How arthritis affects the body? Well it’s different for everyone, but arthritis is a systemic disease that is painful and uncomfortable, affecting the joints and causing swelling. While many people initially think of the fingers and knees in regards to rheumatoid arthritis, there are actually a number of other areas of the body that can be affected. In fact, what many are unaware of is that the eyes, lungs, and skin all have the potential to be affected by arthritis.
How Arthritis Affects the Body
Often the beginning signs of arthritis include pain stemming from inflammation in the small joints of the feet and hands, and often affect both sides of the body.
While pain can be more prominent in the morning and last for longer than a half an hour, pain, swelling, stiffness, and sensitivity show up in flares.
The first stages of flares can last for up to six weeks and are followed by remission, until the time when another flare appears.
Symptoms include pain, swelling, stiffness, burning, and tingling in various parts of the body. These include:
As a chronic inflammatory auto-immune disease, arthritis sets the body on defense against healthy joints, causing inflammation, joint pain, and other symptoms. Rheumatoid arthritis symptoms can affect various areas of the body other than the joints, including:
Rheumatoid nodules can develop under the skin. These are lumps of tissue that form over bony areas such as the toes and fingers.
There are also RA rashes caused by vasculitis, which is inflammation of the blood vessels.
Inflammation can cause a loss of bone density that leads to thinning bones.
People with RA can experience dry eyes, as well as blurred vision, sensitivity, redness, and pain.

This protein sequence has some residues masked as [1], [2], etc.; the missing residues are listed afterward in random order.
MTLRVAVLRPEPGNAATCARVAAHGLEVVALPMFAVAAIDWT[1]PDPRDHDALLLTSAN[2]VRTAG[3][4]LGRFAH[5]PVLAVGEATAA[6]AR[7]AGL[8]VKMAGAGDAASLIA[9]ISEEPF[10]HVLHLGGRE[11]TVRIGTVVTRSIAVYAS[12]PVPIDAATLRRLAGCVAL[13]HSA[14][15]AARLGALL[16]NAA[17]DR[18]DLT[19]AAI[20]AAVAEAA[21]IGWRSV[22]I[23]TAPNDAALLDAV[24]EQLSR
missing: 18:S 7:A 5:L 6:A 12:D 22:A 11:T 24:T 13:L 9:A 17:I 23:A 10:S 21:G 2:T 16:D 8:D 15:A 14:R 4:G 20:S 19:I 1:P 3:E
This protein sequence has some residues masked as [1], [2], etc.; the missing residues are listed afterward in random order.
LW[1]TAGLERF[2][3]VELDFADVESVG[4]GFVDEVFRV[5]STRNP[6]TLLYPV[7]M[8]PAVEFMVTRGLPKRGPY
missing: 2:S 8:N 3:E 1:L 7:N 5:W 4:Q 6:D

Dry mouth can be a symptom of rheumatoid arthritis, caused by inflammation of the mouth.
Rheumatoid nodules can form on the lungs, and long term inflammation can cause pulmonary fibrosis.
Anemia and blood clots can occur in patients with RA.
Arthritis treatment can cause problems in kidneys, so it is essential for your doctor to monitor you during treatment.
As with the kidneys, arthritis treatment can cause liver problems. Appropriate monitoring is necessary to prevent problems.
Each of these areas can experience varying types of pain and damage. Awareness of these problem areas and early detection can help to prevent long term effects and side effects of Rheumatoid arthritis.
Effects of RA
Overtime and without an appropriate treatment plan, rheumatoid arthritis can cause wear and tear and joint damage. This happens if bone and cartilage become damaged, also causing tendons, ligaments, and muscles to weaken.
Damage can lead to difficult joint movement and a limited range of mobility, as well as deformed joints over the long term.
Treatment can slow and even prevent the potential damage and long term effects of arthritis.
Without proper treatment, patients may eventually notice a severity of symptoms in their joints, as well as other parts of the body. They may experience less time of remission between flares, and an increase of pain during their flares.
There are a number of other long term effects of arthritis, such as:
- Hammer Toes
- Claw Toes
- Carpal Tunnel Syndrome
- Inflammation of the eye
- Oral Infection
- Tooth Decay
- Chest Pains
Treatment for Rheumatoid Arthritis
There are a number of options for treating RA. Rheumatologists will work with each patient to determine the best course of treatment for their condition.
Combinations of various treatments and therapies can help patients with their arthritis. These treatments and therapies will often focus on pain management, helping patients with their mobility, as well as slowing the disease’s progression.
With proper and effective treatment, patients can work towards managing their rheumatoid arthritis and minimizing potential damage.
Suffering from rheumatoid arthritis is hard and can be very discouraging. However, early detection and appropriate treatment can help those suffering to live happy, full, and relatively pain-free lives. Our residents at Laurel Parc Assisted Living have full lives- even when they have arthritis.
Make sure and see your doctor at the first sign of RA. They will help you to find the treatment and therapies that are right for you.